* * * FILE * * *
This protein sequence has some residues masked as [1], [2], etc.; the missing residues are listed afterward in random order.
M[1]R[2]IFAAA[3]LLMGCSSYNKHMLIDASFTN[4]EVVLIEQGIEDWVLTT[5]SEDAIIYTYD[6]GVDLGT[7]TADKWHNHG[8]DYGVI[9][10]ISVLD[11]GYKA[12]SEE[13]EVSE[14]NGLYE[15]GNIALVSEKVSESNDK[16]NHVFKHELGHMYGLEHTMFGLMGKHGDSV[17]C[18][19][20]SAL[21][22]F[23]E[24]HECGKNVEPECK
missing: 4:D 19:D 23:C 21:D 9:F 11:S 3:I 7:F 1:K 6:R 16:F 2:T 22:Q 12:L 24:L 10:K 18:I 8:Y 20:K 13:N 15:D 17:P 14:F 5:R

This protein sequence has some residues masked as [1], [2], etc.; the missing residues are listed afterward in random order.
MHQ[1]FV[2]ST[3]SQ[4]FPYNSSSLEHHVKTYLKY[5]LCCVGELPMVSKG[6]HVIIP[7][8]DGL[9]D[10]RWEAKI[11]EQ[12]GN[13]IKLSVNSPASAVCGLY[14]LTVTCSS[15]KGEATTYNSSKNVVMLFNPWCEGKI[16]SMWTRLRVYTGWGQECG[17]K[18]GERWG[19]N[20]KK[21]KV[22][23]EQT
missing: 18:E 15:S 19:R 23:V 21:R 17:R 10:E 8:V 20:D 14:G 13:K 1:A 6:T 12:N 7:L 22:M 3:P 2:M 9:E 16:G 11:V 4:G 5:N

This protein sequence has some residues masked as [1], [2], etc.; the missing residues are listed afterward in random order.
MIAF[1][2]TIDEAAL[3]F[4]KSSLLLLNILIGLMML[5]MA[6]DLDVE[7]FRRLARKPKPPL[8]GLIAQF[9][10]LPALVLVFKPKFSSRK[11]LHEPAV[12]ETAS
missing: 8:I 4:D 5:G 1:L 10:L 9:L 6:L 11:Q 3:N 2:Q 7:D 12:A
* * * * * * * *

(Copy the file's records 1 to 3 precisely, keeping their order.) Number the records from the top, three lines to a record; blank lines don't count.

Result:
This protein sequence has some residues masked as [1], [2], etc.; the missing residues are listed afterward in random order.
M[1]R[2]IFAAA[3]LLMGCSSYNKHMLIDASFTN[4]EVVLIEQGIEDWVLTT[5]SEDAIIYTYD[6]GVDLGT[7]TADKWHNHG[8]DYGVI[9][10]ISVLD[11]GYKA[12]SEE[13]EVSE[14]NGLYE[15]GNIALVSEKVSESNDK[16]NHVFKHELGHMYGLEHTMFGLMGKHGDSV[17]C[18][19][20]SAL[21][22]F[23]E[24]HECGKNVEPECK
missing: 4:D 19:D 23:C 21:D 9:F 11:S 3:I 7:F 1:K 6:R 16:F 2:T 22:Q 12:L 24:L 10:K 18:I 8:Y 20:K 13:N 15:D 17:P 14:F 5:R

This protein sequence has some residues masked as [1], [2], etc.; the missing residues are listed afterward in random order.
MHQ[1]FV[2]ST[3]SQ[4]FPYNSSSLEHHVKTYLKY[5]LCCVGELPMVSKG[6]HVIIP[7][8]DGL[9]D[10]RWEAKI[11]EQ[12]GN[13]IKLSVNSPASAVCGLY[14]LTVTCSS[15]KGEATTYNSSKNVVMLFNPWCEGKI[16]SMWTRLRVYTGWGQECG[17]K[18]GERWG[19]N[20]KK[21]KV[22][23]EQT
missing: 18:E 15:S 19:R 23:V 21:R 17:R 10:E 8:V 20:D 14:G 13:K 1:A 6:T 12:N 7:L 22:M 3:P 2:M 9:E 16:G 11:V 4:G 5:N

This protein sequence has some residues masked as [1], [2], etc.; the missing residues are listed afterward in random order.
MIAF[1][2]TIDEAAL[3]F[4]KSSLLLLNILIGLMML[5]MA[6]DLDVE[7]FRRLARKPKPPL[8]GLIAQF[9][10]LPALVLVFKPKFSSRK[11]LHEPAV[12]ETAS
missing: 8:I 4:D 5:G 1:L 10:L 9:L 6:L 11:Q 3:N 2:Q 7:D 12:A